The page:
Whether she’s lounging naked in the sun, riding a bicycle with a dress hiked up to decency-defying heights, dancing barefoot. …And God Created Woman’s Juliette (Brigitte Bardot) is a wild child, one of the originals. Juliette is the rogue element in a provincial seaside town. She has no parents, no interest in working, and doesn’t care about the opinions of the townspeople – though they offer their disdain at any given chance. The list of things that pique her interest is short: A red Simca convertible and men. In the “men” column, three types are of particular interest: There are men in general, typically less judgmental of her than the threatened housewives, and more impressed with her astonishing beauty. There’s the man with something to offer, like the rich Mr. Carradine (Curd Jurgens), an older playboy type trying to build a casino in the picturesque town. And then, there’s hunky Antoine Tardieu (Christian Marquand), the eldest son and primary breadwinner for a family of shipbuilders.
For the sake of context, …And God Created Woman is the story of Juliette and Antoine’s doomed romance. Returning from his job in the nearby city, Antoine rekindles his relationship with Juliette and the two have share a lot of close dancing. He promises to take her away, but it’s shortly revealed that his aim isn’t true. Shortly after this snub, Juliette finds herself in the sticky situation of having to return to the orphanage. The only way out is marriage. Her admirer Carradine isn’t game because he’s too old and wise to be blinded by her feral charm, but when Antoine’s smitten little brother Michel (Jean-Louis Trintingant) proposes, she’s saved, with an added bonus of revenge on Antoine to boot. In the early days of the marriage, Juliette actually tries hard to be respectable, and seems to make some progress towards happiness with Michel. He’s pretty cute, after all. But when Antoine returns to live in the town, his mere presence in her daily life threatens the peace she and Michel have worked to build. The volatile chemistry between the two is undeniable and yields explosive results.
The promise of scandal lures us, but ultimately, Juliette’s behaviour isn’t particularly outrageous. She seems to be a bit of a nudist and actually enjoys sex, but her primary sin seems to be an absolute laziness that frustrates the local women and delights the men. Her sloth is rooten in a bad case of ennui that she hopes one of her suitors will be able to cure. But they can’t save her; only dancing can. In the iconic climactic scene, Juliette dances the mambo, pantsless, in a frenzied attempt to get her head straight. This expression of her inner turmoil is conveniently also a the perfect opportunity to pump the film full of scandalous sexuality.
More than anything, …And God Created Woman is supposed to be a parable about what women do to men, their destructive force. In an idyllic seaside town, a petulant girl of unparalleled beauty creates havoc among the residents. There’s not a man in the film who doesn’t want to get it on with Juliette. They condescend to her with varying degrees of misogyny. Even the moony Michel, who comes closest to loving Juliette for who she is (as opposed to what she appears to be) at moments bemusedly humors her dissatisfaction-driven whims. She may be the epitome of male desire, but she is also a handful. Her moods, her needs – no suitor can step up and fully give Juliette what she wants.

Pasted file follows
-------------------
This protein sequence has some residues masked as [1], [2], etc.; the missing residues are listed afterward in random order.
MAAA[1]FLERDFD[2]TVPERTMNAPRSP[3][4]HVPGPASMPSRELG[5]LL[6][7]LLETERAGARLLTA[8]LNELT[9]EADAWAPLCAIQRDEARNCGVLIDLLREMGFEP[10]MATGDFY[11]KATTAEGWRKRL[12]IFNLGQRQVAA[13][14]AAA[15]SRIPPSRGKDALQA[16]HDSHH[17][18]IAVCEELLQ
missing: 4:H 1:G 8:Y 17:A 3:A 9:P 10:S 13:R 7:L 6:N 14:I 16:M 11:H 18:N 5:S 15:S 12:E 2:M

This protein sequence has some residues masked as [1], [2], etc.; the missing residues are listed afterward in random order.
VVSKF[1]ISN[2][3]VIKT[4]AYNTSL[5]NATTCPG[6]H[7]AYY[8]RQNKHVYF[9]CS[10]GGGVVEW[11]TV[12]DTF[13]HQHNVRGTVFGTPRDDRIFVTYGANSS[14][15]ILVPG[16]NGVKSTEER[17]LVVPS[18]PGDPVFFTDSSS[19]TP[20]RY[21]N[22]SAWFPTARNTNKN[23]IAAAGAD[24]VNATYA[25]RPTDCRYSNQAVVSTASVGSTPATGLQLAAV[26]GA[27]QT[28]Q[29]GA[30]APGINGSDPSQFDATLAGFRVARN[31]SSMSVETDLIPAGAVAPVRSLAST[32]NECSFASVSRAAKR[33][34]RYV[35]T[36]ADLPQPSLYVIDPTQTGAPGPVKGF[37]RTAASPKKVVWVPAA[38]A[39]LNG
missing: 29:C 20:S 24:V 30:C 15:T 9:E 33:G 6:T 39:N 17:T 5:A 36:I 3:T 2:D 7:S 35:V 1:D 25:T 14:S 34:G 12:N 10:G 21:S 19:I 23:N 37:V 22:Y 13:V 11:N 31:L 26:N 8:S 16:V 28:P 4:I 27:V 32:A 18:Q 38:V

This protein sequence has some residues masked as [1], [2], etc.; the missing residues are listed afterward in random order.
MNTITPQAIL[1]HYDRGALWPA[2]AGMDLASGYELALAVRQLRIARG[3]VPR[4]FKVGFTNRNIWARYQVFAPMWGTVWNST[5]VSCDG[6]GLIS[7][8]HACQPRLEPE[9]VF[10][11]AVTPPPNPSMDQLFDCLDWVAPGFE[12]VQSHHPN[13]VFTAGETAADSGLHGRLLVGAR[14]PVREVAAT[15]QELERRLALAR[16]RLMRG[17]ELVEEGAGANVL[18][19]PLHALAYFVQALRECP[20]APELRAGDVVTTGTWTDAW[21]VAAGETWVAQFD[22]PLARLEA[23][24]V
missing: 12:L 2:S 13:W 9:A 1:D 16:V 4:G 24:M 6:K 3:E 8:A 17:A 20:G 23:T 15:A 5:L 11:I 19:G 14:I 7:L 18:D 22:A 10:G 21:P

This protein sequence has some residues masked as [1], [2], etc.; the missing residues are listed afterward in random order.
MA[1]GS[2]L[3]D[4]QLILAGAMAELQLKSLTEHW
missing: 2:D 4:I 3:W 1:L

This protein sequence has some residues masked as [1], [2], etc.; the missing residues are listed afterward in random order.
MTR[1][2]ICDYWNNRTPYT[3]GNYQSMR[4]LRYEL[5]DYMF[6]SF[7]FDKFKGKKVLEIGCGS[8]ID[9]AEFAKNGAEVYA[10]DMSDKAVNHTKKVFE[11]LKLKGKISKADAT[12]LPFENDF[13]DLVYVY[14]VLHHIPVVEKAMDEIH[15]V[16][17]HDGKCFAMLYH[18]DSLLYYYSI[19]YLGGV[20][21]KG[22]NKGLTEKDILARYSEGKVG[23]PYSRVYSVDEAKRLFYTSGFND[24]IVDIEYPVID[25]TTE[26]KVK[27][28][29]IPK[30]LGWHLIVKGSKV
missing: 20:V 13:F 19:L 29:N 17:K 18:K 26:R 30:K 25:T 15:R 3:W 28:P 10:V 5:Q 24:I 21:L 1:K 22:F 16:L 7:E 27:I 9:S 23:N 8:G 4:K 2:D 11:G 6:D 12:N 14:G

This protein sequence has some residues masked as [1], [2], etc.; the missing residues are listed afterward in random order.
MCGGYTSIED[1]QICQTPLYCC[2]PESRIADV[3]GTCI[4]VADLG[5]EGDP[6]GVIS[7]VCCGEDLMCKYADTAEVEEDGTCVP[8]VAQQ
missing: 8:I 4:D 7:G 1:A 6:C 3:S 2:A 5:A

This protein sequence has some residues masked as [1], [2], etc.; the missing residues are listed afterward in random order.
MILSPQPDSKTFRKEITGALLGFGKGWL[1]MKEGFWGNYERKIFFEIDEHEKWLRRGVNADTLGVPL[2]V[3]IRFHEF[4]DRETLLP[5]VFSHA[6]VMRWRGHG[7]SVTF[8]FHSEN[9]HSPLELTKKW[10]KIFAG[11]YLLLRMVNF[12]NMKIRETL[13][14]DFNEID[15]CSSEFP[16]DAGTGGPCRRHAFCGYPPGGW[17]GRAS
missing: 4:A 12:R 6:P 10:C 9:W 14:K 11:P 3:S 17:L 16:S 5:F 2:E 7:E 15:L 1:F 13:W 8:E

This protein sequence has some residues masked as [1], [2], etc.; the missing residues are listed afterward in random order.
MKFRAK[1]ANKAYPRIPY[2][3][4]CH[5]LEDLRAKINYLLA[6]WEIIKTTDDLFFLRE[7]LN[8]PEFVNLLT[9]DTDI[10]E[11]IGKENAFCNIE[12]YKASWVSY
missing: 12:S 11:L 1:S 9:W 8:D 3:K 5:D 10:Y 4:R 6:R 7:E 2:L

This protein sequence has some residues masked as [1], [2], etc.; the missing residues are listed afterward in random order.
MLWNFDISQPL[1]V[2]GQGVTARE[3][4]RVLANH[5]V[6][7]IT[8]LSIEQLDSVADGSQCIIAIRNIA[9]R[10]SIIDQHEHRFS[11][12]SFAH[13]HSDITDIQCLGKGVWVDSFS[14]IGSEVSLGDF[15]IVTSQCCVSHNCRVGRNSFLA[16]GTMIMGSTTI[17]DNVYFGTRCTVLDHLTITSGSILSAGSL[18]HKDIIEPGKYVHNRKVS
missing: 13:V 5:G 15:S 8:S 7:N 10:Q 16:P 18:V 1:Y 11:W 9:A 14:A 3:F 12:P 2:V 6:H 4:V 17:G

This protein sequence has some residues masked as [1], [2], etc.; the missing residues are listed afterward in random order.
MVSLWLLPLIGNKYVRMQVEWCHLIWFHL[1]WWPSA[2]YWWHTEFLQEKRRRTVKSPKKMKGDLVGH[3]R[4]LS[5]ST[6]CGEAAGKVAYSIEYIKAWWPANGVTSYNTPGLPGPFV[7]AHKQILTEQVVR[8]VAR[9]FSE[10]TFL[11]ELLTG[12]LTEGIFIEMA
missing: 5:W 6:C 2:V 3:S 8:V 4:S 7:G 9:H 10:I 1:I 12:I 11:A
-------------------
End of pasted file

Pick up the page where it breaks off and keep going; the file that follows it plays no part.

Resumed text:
But it’s not just all sex appeal. Bardot’s performance carries a surprising weight. Especially evident in moments of disappointment, as when Antoine leaves her waiting at the side of the road as he disappears back to the city on the bus, without a word her countenance registers and resignedly processes something deeper than the callous rejection. With her hair whipping around her face, her eyes trained on the bus receding in the distance, Juliette reckons with the crushing weight of her own powerlessness. A heavy trip, for sure, but these moments elevate the film above sexy provincial drama, reaching at something existentially revealing. Only when nobody steps in to save her does Juliette find peace in her violent mambo. It’s hard work being happy.
Roger Vadim’s 1956 film was a career-maker, defined modern vision of French women, and titillated millions of prudish English-speakers. Bardot is an icon, and this film is what made her. Juliette offers an outlet for her to be the Platonic ideal of BB. Wild, unapologetically sexy, heartbreakingly beautiful and unsatisfied. The men, the plot, the setting are all just props for Bardot (and her perfect buttocks) to shine. The suspense is waiting for her to finally Bardot push all that ephemera out of the frame and take the spotlight, thank god. It’s her we came to see after all.